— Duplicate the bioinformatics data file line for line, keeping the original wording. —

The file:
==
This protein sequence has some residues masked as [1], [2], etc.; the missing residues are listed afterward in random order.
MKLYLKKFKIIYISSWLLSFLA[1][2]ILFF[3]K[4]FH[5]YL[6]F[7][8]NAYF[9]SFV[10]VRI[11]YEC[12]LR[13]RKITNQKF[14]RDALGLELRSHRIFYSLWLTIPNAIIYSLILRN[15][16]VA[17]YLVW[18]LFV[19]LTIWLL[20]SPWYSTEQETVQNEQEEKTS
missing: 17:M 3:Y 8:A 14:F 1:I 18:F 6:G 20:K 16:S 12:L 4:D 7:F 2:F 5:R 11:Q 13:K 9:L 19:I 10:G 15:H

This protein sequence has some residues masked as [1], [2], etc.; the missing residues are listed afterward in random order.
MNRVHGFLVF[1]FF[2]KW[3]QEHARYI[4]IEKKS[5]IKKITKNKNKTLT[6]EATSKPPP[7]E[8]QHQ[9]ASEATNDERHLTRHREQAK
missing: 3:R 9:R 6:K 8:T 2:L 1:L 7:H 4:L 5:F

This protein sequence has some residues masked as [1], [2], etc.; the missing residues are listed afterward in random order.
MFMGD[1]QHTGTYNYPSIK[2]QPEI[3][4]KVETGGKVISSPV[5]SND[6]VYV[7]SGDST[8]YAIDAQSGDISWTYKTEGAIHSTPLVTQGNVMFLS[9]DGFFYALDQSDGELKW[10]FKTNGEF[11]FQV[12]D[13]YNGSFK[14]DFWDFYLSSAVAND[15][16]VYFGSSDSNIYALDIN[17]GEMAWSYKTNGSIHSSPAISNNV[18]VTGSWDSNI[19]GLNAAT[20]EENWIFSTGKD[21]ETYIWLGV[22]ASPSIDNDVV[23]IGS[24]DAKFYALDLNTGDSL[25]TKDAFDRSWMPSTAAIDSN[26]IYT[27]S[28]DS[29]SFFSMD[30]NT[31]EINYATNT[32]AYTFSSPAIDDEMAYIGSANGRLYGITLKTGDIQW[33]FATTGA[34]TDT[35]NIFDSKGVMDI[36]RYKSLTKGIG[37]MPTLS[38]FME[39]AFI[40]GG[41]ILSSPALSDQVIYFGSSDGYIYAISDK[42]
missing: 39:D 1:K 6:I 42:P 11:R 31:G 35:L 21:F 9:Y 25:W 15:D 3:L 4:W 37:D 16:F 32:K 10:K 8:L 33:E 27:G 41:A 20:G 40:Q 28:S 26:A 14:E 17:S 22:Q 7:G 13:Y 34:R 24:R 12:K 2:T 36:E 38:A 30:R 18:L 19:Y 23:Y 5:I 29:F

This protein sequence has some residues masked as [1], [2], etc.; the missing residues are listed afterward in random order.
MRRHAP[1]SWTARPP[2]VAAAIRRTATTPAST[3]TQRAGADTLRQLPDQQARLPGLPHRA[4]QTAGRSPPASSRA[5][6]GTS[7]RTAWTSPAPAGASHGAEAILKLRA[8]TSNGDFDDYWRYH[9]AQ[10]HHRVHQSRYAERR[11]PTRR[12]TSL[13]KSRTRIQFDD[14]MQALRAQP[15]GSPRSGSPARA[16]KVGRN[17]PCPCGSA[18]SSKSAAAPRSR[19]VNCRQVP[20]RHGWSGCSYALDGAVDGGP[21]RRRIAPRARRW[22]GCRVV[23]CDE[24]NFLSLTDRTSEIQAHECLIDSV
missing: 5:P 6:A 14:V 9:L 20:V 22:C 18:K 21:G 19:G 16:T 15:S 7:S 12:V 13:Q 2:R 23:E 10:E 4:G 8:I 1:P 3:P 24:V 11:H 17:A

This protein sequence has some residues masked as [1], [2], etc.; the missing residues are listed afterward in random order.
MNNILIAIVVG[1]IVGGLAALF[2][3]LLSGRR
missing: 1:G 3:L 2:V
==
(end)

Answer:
This protein sequence has some residues masked as [1], [2], etc.; the missing residues are listed afterward in random order.
MKLYLKKFKIIYISSWLLSFLA[1][2]ILFF[3]K[4]FH[5]YL[6]F[7][8]NAYF[9]SFV[10]VRI[11]YEC[12]LR[13]RKITNQKF[14]RDALGLELRSHRIFYSLWLTIPNAIIYSLILRN[15][16]VA[17]YLVW[18]LFV[19]LTIWLL[20]SPWYSTEQETVQNEQEEKTS
missing: 17:M 3:Y 8:A 14:F 1:I 18:F 6:G 20:K 16:S 12:L 4:D 7:F 2:F 5:R 11:Q 13:K 9:L 19:I 10:G 15:H

This protein sequence has some residues masked as [1], [2], etc.; the missing residues are listed afterward in random order.
MNRVHGFLVF[1]FF[2]KW[3]QEHARYI[4]IEKKS[5]IKKITKNKNKTLT[6]EATSKPPP[7]E[8]QHQ[9]ASEATNDERHLTRHREQAK
missing: 3:R 9:R 6:K 8:T 2:L 1:L 7:H 4:L 5:F

This protein sequence has some residues masked as [1], [2], etc.; the missing residues are listed afterward in random order.
MFMGD[1]QHTGTYNYPSIK[2]QPEI[3][4]KVETGGKVISSPV[5]SND[6]VYV[7]SGDST[8]YAIDAQSGDISWTYKTEGAIHSTPLVTQGNVMFLS[9]DGFFYALDQSDGELKW[10]FKTNGEF[11]FQV[12]D[13]YNGSFK[14]DFWDFYLSSAVAND[15][16]VYFGSSDSNIYALDIN[17]GEMAWSYKTNGSIHSSPAISNNV[18]VTGSWDSNI[19]GLNAAT[20]EENWIFSTGKD[21]ETYIWLGV[22]ASPSIDNDVV[23]IGS[24]DAKFYALDLNTGDSL[25]TKDAFDRSWMPSTAAIDSN[26]IYT[27]S[28]DS[29]SFFSMD[30]NT[31]EINYATNT[32]AYTFSSPAIDDEMAYIGSANGRLYGITLKTGDIQW[33]FATTGA[34]TDT[35]NIFDSKGVMDI[36]RYKSLTKGIG[37]MPTLS[38]FME[39]AFI[40]GG[41]ILSSPALSDQVIYFGSSDGYIYAISDK[42]
missing: 39:D 1:K 6:I 42:P 11:R 31:G 35:L 21:F 9:Y 25:W 15:D 3:L 4:W 37:D 16:F 32:K 10:K 8:L 33:E 27:G 41:A 20:G 40:Q 28:S 26:A 14:E 17:S 22:Q 7:G 13:Y 34:R 24:R 12:K 2:T 36:E 38:A 30:R 18:L 19:Y 23:Y 5:I 29:F

This protein sequence has some residues masked as [1], [2], etc.; the missing residues are listed afterward in random order.
MRRHAP[1]SWTARPP[2]VAAAIRRTATTPAST[3]TQRAGADTLRQLPDQQARLPGLPHRA[4]QTAGRSPPASSRA[5][6]GTS[7]RTAWTSPAPAGASHGAEAILKLRA[8]TSNGDFDDYWRYH[9]AQ[10]HHRVHQSRYAERR[11]PTRR[12]TSL[13]KSRTRIQFDD[14]MQALRAQP[15]GSPRSGSPARA[16]KVGRN[17]PCPCGSA[18]SSKSAAAPRSR[19]VNCRQVP[20]RHGWSGCSYALDGAVDGGP[21]RRRIAPRARRW[22]GCRVV[23]CDE[24]NFLSLTDRTSEIQAHECLIDSV
missing: 5:P 6:A 14:V 9:L 20:V 22:C 18:K 21:G 19:G 16:T 15:S 7:S 12:V 13:Q 2:R 23:E 10:E 4:G 8:I 1:P 3:P 24:V 11:H 17:A

This protein sequence has some residues masked as [1], [2], etc.; the missing residues are listed afterward in random order.
MNNILIAIVVG[1]IVGGLAALF[2][3]LLSGRR
missing: 1:G 3:L 2:V